Well, well, well: after a quick investigation, the Academy of Motion Picture Arts and Sciences found queen of grassroots campaigning Andrea Riseborough innocent of all non-essential charges in the 2023 Oscar race. Variety reported that while the AMPAS still have concerns about the use of social media, that’ll be taken up with the guilty parties. “The Academy has determined the activity in question does not rise to the level that the film’s nomination should be rescinded. However, we did discover social media and outreach campaigning tactics that caused concern,” said Academy CEO Bill Kramer. Given Riseborough herself is offline — I’m jealous — no one can be mad at her, once and for all.
You know what? Good. If Riseborough is guilty of anything, it’s having friends who like her and being just talented enough to make her friends feel bad that she doesn’t get recognized more often. It’s not a crime to have your friends love you. Is it a crime if your friend Frances Fisher (no relation) bugs all your other friends until you get an Oscar nomination? Maybe, but we don’t know for sure yet.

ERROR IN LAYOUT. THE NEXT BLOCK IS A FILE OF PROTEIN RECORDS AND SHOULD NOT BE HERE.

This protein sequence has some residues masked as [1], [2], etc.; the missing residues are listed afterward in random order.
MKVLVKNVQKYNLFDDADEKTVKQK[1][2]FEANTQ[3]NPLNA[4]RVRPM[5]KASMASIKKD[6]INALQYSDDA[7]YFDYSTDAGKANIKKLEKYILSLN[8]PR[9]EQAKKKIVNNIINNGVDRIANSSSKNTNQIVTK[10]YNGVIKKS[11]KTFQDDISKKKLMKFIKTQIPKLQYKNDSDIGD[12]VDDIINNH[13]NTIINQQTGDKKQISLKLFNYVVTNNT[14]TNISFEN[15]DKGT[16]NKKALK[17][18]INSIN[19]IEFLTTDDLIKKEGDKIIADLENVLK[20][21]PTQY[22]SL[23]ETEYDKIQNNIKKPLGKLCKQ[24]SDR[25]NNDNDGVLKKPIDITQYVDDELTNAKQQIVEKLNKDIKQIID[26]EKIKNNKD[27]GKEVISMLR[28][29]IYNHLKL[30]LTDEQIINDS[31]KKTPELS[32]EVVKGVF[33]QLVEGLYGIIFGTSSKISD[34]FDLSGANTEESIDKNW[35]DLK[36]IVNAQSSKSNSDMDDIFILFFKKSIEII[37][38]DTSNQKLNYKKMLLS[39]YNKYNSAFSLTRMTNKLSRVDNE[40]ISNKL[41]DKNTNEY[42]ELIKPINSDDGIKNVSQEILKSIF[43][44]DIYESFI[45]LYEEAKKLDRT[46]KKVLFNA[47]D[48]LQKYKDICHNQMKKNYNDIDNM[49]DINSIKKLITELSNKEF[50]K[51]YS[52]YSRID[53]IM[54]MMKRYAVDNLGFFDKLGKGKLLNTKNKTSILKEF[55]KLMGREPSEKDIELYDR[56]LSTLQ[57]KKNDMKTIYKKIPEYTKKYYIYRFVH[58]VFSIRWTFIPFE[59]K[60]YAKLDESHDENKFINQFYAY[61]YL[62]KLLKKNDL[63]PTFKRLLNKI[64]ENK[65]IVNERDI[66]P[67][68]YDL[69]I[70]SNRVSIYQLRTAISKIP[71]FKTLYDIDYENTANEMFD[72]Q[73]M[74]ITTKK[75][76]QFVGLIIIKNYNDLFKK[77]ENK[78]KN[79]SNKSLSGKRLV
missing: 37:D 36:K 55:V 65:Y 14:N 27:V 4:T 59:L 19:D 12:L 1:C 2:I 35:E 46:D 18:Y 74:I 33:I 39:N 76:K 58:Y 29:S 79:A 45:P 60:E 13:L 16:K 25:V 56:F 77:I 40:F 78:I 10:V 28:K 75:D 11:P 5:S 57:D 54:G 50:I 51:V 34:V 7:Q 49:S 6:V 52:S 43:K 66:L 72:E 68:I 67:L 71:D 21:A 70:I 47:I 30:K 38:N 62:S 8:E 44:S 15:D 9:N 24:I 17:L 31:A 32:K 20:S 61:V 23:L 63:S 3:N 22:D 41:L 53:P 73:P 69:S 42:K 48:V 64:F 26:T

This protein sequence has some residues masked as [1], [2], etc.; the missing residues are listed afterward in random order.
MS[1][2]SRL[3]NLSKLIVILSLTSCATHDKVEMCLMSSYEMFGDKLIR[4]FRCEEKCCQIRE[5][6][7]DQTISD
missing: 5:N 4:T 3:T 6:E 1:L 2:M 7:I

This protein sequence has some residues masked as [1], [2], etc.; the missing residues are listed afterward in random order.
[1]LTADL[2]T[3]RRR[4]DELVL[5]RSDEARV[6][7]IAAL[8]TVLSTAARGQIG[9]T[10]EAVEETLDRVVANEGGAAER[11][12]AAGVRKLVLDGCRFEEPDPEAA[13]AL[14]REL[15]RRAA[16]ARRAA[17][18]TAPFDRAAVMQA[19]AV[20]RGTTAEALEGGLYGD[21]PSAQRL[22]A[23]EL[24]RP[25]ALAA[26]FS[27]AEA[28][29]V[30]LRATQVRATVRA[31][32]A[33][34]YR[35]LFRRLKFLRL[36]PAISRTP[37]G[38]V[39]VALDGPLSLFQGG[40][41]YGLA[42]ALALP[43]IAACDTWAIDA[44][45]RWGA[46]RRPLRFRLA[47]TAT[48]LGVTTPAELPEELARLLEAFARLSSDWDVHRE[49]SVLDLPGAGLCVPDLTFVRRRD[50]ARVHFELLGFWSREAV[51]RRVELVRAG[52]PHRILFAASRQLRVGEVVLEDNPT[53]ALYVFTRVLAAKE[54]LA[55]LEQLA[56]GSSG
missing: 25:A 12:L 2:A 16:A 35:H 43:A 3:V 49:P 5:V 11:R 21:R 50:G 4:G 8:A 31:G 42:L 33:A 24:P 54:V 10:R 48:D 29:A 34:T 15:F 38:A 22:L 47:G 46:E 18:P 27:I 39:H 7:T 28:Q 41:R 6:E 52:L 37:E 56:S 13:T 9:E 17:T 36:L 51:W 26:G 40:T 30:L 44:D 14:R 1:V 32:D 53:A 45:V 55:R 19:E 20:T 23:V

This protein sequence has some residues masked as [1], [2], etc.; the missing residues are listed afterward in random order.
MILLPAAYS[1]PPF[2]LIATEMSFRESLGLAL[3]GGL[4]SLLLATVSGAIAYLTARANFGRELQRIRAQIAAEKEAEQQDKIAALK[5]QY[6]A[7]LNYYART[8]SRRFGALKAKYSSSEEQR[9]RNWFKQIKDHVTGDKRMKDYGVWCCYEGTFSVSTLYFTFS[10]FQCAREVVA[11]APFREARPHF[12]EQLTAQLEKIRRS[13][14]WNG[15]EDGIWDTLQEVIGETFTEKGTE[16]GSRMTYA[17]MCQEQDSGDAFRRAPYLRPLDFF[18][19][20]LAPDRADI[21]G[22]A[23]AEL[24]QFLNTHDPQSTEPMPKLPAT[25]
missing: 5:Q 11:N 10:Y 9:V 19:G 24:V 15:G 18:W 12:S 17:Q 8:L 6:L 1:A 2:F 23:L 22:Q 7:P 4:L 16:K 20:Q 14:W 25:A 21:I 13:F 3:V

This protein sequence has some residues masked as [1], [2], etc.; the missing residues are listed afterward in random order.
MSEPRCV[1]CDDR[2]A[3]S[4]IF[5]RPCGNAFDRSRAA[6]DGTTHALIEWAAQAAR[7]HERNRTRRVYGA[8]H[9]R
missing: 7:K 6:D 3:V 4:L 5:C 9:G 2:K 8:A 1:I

Oscar campaigning has always been dirty and stupid. Lest we forget that Apple, like, literally bought a Best Picture win last year. That Riseborough, an underrated and consistent performer, is getting acknowledgment for the type of movie otherwise ignored by the Academy feels like a fine compromise for an organization who also gave Rami Malek an Oscar. That she’s guilty of pushing out strong performers like Viola Davis or Danielle Deadwyler is a scant possibility, but to assume that studios like Universal and Sony don’t have the funds for a successful campaign is a gross underestimation. Mostly what this proves is the power of email and relentless IG tagging, and that starring in a movie with Marc Maron often ends well.